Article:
Parents who have breastfed their babies have great advice. Here are some of their suggestions.
Take a breastfeeding class during pregnancy
Breastfeeding is a natural thing to do, but parents need to learn how. Parents who take a breastfeeding class during pregnancy are less likely to have problems or pain.
Start breastfeeding right away
Spend an hour skin-to-skin with your baby. This is called the Golden Hour and it’s when they are most alert and ready to get started feeding
Babies cry more on their second day of life
This can be upsetting and you might not know how to calm your baby. Hold baby skin to skin and offer the breast frequently. This is called “Second Night Syndrome” though it can also happen during the daytime.
Feed throughout the night You do need to feed around the clock in the beginning. This brings in an excellent supply of milk and takes advantage of baby’s alert time which is during the night, at first. “Cat nap” during the day when your baby is sleeping.
Attend a breastfeeding support group
Meeting and connecting with other moms can bring a lot of reassurance. The facilitator is a peer counselor who breastfed her own children and can answer questions and help you troubleshoot problems.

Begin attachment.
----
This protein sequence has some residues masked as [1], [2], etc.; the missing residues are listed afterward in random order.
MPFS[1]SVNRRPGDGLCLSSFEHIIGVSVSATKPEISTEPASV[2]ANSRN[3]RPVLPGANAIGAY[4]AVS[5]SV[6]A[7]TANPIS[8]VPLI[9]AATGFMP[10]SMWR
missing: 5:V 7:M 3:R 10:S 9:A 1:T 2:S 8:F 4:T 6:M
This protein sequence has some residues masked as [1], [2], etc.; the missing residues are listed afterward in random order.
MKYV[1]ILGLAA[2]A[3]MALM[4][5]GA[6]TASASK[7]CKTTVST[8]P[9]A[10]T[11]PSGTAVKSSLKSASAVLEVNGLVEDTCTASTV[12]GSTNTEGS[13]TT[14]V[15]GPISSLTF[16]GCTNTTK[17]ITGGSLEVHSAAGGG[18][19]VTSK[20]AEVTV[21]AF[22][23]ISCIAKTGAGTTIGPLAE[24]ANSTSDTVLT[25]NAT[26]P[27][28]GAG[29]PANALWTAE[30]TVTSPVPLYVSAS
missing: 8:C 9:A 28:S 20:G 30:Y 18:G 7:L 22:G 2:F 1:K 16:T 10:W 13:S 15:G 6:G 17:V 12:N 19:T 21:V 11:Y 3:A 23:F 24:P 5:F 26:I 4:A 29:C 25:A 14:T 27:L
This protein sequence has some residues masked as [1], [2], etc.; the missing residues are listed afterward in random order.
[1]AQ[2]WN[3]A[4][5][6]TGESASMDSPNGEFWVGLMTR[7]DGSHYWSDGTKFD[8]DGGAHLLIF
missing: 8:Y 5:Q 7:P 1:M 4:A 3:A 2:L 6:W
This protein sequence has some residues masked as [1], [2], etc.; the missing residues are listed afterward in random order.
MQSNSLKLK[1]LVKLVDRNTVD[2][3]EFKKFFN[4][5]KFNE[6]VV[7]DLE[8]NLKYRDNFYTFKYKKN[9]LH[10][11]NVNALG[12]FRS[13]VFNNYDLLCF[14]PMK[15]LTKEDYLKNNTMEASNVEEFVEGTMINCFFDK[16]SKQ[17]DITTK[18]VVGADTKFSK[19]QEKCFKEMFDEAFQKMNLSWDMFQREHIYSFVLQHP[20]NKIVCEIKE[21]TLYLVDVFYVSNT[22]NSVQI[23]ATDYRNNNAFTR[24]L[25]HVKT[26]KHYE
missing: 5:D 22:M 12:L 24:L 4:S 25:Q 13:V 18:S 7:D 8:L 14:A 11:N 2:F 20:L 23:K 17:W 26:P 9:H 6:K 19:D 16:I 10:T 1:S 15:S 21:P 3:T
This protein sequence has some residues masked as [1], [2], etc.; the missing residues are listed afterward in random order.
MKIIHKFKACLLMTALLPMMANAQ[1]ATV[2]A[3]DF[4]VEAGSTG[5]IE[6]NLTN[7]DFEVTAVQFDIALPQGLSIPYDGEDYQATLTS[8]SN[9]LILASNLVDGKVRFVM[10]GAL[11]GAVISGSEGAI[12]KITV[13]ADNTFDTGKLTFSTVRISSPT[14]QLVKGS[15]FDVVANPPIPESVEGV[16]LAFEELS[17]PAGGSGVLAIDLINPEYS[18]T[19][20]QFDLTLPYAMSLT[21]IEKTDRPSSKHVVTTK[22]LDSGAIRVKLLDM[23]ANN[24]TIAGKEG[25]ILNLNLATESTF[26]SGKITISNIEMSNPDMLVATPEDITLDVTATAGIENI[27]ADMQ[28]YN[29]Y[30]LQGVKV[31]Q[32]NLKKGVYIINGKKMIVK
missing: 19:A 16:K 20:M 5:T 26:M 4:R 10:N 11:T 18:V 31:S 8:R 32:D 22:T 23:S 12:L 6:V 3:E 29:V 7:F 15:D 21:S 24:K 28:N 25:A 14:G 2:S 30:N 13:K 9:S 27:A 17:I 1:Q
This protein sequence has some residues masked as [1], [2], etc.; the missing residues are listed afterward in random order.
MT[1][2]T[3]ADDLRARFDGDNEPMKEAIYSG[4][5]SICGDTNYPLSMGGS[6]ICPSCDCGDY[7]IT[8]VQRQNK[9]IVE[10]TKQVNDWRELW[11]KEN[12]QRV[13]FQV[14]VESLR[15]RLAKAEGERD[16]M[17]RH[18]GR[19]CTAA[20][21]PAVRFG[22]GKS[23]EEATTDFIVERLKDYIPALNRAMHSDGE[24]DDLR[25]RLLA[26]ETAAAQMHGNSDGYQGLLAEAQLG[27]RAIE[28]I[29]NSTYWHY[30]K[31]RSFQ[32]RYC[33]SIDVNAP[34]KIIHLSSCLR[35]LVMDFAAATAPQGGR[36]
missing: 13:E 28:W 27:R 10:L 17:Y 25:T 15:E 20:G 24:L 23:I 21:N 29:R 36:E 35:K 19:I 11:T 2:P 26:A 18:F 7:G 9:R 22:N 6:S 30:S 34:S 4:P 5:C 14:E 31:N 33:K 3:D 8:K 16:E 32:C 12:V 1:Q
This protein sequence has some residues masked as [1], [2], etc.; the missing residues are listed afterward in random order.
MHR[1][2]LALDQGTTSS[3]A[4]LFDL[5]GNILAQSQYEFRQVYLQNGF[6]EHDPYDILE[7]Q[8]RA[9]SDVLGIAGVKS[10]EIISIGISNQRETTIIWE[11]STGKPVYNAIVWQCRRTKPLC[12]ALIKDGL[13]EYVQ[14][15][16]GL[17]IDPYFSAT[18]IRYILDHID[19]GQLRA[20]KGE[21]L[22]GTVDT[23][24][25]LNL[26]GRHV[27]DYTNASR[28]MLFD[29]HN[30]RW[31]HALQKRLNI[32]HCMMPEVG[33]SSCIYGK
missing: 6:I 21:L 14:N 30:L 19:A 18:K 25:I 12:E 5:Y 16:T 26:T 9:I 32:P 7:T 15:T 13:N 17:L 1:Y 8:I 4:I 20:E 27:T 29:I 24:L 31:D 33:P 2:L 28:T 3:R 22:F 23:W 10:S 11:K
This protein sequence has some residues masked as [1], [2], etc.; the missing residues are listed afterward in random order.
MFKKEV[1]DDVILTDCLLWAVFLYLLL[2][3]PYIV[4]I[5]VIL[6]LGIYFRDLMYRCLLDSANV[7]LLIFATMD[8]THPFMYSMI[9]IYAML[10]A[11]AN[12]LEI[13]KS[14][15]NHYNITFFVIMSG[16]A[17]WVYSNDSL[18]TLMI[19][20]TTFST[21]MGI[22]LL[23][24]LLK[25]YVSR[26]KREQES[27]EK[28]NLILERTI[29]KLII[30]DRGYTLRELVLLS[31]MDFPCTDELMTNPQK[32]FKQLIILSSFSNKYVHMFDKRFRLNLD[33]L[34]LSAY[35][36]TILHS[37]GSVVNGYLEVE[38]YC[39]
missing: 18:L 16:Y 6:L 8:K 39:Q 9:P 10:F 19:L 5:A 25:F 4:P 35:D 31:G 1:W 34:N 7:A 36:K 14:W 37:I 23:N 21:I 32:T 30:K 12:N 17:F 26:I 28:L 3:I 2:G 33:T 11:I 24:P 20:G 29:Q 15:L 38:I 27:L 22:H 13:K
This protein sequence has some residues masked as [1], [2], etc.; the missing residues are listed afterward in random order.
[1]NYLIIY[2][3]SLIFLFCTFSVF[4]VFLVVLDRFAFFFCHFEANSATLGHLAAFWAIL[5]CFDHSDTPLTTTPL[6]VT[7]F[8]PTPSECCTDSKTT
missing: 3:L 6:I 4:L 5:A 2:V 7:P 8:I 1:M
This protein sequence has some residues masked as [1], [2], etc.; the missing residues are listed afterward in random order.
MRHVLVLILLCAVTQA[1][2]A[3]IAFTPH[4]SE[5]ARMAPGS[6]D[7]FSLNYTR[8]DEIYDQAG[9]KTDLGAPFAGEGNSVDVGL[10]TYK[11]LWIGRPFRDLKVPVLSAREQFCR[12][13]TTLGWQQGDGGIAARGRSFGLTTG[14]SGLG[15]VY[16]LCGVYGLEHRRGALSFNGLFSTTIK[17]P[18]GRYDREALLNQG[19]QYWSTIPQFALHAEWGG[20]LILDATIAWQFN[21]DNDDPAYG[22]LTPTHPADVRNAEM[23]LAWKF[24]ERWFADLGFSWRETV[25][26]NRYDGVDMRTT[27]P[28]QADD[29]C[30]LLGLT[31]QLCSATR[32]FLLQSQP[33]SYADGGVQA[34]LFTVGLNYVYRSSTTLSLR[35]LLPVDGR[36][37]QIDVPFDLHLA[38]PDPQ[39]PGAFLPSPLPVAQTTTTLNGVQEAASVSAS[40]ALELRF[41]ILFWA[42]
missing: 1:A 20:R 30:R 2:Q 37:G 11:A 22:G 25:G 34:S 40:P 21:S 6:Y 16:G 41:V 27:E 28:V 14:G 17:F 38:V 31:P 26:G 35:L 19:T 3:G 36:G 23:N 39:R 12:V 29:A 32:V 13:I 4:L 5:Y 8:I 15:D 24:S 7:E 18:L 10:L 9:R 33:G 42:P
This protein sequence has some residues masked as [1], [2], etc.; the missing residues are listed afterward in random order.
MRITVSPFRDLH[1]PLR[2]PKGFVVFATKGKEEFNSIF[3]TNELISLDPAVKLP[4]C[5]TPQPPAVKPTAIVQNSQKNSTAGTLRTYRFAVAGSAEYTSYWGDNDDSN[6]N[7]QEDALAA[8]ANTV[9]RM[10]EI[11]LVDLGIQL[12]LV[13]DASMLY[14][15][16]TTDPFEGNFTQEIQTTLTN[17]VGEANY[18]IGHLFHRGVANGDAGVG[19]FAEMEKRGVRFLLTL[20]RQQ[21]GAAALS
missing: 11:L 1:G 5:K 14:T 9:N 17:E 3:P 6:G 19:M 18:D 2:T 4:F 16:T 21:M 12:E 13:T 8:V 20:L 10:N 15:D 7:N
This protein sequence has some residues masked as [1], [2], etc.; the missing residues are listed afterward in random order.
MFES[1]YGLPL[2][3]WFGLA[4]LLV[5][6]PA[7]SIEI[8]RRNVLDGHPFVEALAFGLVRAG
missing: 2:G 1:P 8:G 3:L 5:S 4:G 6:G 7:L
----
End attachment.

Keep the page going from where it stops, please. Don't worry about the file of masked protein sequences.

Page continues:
It shouldn’t hurt
How your baby attaches (latches) to your nipple and areola is the key to comfortable breastfeeding. Make sure the mouth is opened wide and baby gets a big mouthful.
Hold baby frequently
Skin-to-skin reduces crying, facilitates bonding, and improves breastfeeding. Use a safe baby carrier when baby is big enough for hands-free snuggling!
It gets easier
Just like any new skill it gets easier with time and the more practice you have. Ask for help when you need it.
There are lots of sources of community help Check out the resources section for Lactation Consultants and Support Groups near you.
Anytime you are unsure if breastfeeding is going well, contact a Lactation Consultant.
Signs of poor feedings
✓Feeling pain during feedings
✓Difficulty latching-on and staying on
✓Clicking or popping sounds in your baby’s mouth
✓Prolonged nursing (more than 20-25 minutes on each side)
✓Infrequent nursing (baby does not wake to feed at least every 3 hours)
✓Baby is not satisfied at the end of the feeding
✓Inadequate wet diapers and stools
✓Rapid or excessive weight loss (more than 7- 10%) during the first few days
✓Has not regained birth weight by 2 weeks
✓Slow weight gain thereafter (less than 2/3-1 oz per day in the first few months)
Megan Dunn, IBCLC